How can you possibly go wrong with this one? One of the most popular of all operas starring one of the most popular of all opera stars singing one of her true signature roles--it's a no-brainer. This 1976 performance fro... more »m the Filene Center of Wolf Trap Farm Park for the Performing Arts in Virginia stars Beverly Sills in all her silky voiced glory. As Violetta, Verdi's most sympathetic tragic heroine, America's most beguiling diva is pitch-perfect all the way through several of the composer's miraculously melodic arias. Her lover, Alfredo, is played by Henry Price, who holds his own admirably with the superstar. Verdi specialist Julius Rudel conducts a finely detailed account of the score, and Tito Capobianco's production is an appropriate primer for novice opera fans--the vivid sets and costumes never detract from the central love story. Kirk Browning's straightforward video direction follows suit. --Kevin Filipski« less
"Although Beverly Sills gave a magnificent performance, this video was poorly made. The subtitles could not be removed and that was very anoying. There are many distortions on the video, such as flickering, throughout the entire performance. The top of the directors head was caught on tape in several scenes. I wish that more people who reviewed this DVD would have commented on these points. Had I known the poor filming quality in advance, I would not have purchased this one."
Viva The Diva: A La Traviata For The Ages
(5 out of 5 stars)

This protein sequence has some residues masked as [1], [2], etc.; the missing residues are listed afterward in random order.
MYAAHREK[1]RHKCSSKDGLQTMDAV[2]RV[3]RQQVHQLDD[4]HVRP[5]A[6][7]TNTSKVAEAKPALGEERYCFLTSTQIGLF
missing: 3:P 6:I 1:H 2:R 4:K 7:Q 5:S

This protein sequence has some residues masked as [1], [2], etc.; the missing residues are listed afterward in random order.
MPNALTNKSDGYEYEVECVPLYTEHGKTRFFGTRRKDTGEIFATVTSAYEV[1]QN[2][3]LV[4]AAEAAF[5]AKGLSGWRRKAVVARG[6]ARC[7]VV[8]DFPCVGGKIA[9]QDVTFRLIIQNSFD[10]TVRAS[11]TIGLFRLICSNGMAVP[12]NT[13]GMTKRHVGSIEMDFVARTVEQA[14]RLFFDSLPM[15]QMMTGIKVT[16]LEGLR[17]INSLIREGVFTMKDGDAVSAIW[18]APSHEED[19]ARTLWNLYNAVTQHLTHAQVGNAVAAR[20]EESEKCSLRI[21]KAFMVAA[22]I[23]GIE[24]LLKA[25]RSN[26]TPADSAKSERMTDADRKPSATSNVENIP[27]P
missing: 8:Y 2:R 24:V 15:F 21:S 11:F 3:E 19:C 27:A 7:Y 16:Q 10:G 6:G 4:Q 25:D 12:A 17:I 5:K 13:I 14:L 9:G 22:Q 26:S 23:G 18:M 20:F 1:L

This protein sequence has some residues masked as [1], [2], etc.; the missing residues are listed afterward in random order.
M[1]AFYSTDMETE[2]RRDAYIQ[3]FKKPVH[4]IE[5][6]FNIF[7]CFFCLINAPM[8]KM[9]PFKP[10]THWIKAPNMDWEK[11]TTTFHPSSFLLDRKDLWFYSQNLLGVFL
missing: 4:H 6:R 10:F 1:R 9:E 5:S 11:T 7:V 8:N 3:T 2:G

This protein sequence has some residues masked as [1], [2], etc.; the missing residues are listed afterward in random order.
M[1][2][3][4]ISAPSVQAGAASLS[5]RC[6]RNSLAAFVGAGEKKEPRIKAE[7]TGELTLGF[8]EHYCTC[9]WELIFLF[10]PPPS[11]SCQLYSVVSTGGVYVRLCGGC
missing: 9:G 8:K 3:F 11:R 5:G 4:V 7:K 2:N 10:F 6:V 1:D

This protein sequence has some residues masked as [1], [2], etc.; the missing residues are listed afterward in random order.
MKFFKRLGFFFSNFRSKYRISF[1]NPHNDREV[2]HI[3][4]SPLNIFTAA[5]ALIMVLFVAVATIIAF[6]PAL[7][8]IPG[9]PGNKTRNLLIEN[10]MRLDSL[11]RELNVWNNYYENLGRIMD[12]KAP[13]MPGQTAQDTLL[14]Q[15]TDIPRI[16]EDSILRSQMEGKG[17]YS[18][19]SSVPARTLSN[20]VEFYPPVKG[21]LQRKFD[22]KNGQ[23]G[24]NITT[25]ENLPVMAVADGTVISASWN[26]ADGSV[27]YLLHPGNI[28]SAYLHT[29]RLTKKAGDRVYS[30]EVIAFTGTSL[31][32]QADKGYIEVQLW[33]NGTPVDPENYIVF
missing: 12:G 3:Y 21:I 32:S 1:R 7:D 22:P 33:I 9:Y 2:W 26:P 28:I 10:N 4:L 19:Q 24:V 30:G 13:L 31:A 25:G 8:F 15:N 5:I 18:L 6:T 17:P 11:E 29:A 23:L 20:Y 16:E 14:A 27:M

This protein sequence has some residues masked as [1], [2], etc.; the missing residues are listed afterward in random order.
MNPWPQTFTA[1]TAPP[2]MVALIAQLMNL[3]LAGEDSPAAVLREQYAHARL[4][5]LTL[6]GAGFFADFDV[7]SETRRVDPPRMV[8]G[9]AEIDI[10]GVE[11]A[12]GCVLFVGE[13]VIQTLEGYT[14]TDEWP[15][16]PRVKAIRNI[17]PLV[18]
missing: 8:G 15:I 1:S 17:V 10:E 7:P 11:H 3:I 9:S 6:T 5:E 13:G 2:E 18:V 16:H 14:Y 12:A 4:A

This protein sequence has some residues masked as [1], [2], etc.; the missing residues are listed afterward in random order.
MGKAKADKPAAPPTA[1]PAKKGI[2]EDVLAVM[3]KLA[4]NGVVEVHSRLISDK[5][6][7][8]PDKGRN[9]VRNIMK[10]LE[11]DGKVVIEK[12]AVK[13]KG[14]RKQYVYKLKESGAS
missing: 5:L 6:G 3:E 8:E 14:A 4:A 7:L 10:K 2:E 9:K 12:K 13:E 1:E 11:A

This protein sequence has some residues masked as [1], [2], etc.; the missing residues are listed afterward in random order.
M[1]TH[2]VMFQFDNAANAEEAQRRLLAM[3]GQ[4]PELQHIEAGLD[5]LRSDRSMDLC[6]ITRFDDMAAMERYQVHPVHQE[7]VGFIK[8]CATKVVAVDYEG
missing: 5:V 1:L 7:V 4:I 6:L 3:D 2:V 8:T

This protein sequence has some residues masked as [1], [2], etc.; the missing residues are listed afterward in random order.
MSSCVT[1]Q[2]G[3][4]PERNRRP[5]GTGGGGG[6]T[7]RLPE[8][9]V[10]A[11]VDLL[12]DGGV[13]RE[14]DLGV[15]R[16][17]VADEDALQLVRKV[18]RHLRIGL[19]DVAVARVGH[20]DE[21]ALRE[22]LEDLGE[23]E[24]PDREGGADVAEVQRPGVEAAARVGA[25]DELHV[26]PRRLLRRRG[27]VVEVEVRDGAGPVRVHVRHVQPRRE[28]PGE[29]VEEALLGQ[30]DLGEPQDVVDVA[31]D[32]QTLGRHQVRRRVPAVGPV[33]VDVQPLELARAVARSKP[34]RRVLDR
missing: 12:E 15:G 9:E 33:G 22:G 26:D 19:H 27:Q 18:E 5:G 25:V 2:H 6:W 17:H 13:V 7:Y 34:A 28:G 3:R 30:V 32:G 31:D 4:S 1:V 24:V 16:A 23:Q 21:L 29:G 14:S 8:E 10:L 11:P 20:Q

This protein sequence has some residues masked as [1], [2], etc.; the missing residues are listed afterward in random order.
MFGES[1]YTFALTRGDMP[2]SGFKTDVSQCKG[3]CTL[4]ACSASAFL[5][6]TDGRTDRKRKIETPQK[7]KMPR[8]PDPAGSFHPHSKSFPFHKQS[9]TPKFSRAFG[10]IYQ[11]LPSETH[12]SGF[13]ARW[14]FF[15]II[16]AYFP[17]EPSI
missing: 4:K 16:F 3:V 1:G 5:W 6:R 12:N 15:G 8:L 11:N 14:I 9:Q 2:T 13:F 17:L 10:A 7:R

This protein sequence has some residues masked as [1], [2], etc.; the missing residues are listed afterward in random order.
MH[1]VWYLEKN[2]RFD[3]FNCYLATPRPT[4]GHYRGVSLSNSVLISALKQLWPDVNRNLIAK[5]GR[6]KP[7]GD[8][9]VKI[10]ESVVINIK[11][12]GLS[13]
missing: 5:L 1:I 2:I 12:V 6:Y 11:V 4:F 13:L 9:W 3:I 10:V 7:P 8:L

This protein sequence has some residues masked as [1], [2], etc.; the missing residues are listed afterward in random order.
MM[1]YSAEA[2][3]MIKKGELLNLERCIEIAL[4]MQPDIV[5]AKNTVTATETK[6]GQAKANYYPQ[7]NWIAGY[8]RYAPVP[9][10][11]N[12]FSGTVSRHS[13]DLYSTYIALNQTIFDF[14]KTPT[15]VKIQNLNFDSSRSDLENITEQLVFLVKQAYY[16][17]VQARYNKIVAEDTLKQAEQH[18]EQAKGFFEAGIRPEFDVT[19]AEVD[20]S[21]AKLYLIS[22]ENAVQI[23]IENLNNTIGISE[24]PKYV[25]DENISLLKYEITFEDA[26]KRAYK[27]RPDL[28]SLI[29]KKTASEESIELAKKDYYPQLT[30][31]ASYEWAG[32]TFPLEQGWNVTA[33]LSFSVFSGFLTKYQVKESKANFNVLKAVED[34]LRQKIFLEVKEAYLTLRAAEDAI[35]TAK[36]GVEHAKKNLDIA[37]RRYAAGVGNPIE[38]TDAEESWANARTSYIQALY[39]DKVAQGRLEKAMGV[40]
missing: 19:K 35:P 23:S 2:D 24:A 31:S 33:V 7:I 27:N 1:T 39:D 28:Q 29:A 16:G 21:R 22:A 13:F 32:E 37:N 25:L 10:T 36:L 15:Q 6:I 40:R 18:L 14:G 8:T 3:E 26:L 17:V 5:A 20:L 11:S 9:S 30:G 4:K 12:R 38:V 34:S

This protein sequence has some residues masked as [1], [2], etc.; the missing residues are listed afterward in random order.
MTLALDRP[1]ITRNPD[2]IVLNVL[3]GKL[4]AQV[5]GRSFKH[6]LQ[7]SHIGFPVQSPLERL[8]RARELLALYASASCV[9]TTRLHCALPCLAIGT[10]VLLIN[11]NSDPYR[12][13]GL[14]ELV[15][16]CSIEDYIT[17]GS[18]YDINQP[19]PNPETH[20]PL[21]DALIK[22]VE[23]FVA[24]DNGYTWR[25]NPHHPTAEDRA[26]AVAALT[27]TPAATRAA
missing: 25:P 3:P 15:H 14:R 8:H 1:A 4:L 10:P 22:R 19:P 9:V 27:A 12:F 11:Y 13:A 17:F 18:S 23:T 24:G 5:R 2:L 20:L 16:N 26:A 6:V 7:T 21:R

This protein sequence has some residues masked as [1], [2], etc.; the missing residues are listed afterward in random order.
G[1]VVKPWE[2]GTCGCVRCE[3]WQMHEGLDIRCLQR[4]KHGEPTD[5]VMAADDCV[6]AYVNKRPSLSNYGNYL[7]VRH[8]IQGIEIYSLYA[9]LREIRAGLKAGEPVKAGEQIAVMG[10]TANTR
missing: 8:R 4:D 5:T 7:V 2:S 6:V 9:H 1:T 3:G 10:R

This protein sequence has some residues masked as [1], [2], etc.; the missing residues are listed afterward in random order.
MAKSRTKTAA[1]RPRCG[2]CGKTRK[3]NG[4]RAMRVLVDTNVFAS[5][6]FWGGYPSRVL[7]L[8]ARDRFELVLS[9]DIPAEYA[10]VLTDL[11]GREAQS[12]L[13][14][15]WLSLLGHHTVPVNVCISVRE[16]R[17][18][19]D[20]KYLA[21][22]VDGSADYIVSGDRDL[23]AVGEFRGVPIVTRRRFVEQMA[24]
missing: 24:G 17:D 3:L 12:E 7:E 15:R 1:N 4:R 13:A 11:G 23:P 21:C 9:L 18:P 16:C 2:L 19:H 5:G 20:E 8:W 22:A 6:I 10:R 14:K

"Verdi's La Traviata remains one of the most popular, performed, produced and recorded operas in history. Well-trained sopranos would give their right foot to debut as Violetta in any of the major opera houses- New York City's The Met, Italy's La Scala, London's Covent Garden or the Paris Opera. There is a long list and rich history of sopranos who have sung Violetta, opera's most tragic, romantic heroine. In the 19th century, there was Adelina Patti, in World War II Era there was Christine Nilsson, in the 50's there was Maria Callas, in the 60's there was Anna Moffo, Victoria De Los Angeles, Joan Sutherland and somewhat more recently (80's and 90's, 2000- to the present) Ruth Anne Swenson, Renee Fleming, Angela Gheorgiu and Elizabeth Futral. But Beverly Sills stands alone as a remarkable singing-actress, whose Violetta should serve as a lesson to sopranos who take on the role, as Beverly set the bar a little higher with her touching lyricism, convincing acting and dazzling coloratura.Beverly first sang the role in the late 50's and early 60's. It was her first major role outside of the German operetta repertoire she had been singing. The role of Violetta was her debut in Italy's San Carlo theatre in Naples and she performed Violetta in several American opera houses. She went full circle after more than 50 roles she sang in her opera career when she finished her career singing Violetta again in 1975 for Wolf Trap. This performance was taped on video and is now available on DVD. Although it is true that Beverly was 50 and past her "singing prime" and soon to retire from the stage to manage the New York City Opera and the Met, she is still very believable as Violetta, just as touching and surprisingly, still an effective singer. She is paired with tenor Price as the dashing Alfredo and baritone Fredericks as the fatherly Giorgio Germont.This DVD may not have the most impressive and gorgeous scenery on the stage (many productions try to imitate Franco Zeffirelli's luxurious decor in his film version of La Traviata) - we see only simple elegance of tables, candelabrum, and chairs and small-scale interior settings. However, it is of little matter when you hear the fine acting and singing, well delivered and worked with love. To me, Beverly Sills reigns as the definition of Violetta, the ultimate Verdi soprano. Just listen to her soprano showcases in the finale to Act 1 - "E Strano" and the fireworks coloratura "Sempre Libera", her touching self-sacrifice in Act 2's extensive duet with Germont "Non Sapete" "Ditte A La Giovine", her farewell to Alfredo "Amami Alfredo", her despair in the final portions of Act 2 "Alfredo, Alfredo, di questo core" and all her delivery in Act 3- from the melancholia of "Addio Del Passato" to her death scene and exclamation "O gioia!".This is the La Traviata to own and add to your collection of other Traviatas that have stayed with us for ages. Beverly Sills also sang La Traviata on a studio recording in 1974- her voice seems to be in better condition there, probably due to the lesser pressure of performing live. Beverly Sills is paired with the masterful tenor Nicolai Gedda as Alfredo and Rolando Panerai as Giorgio Germont. That recording is available on EMI and also on the book production label "Black Dog Opera Library" that specializes in operas contained in illustrated books that feature the libretto and historic biographical information."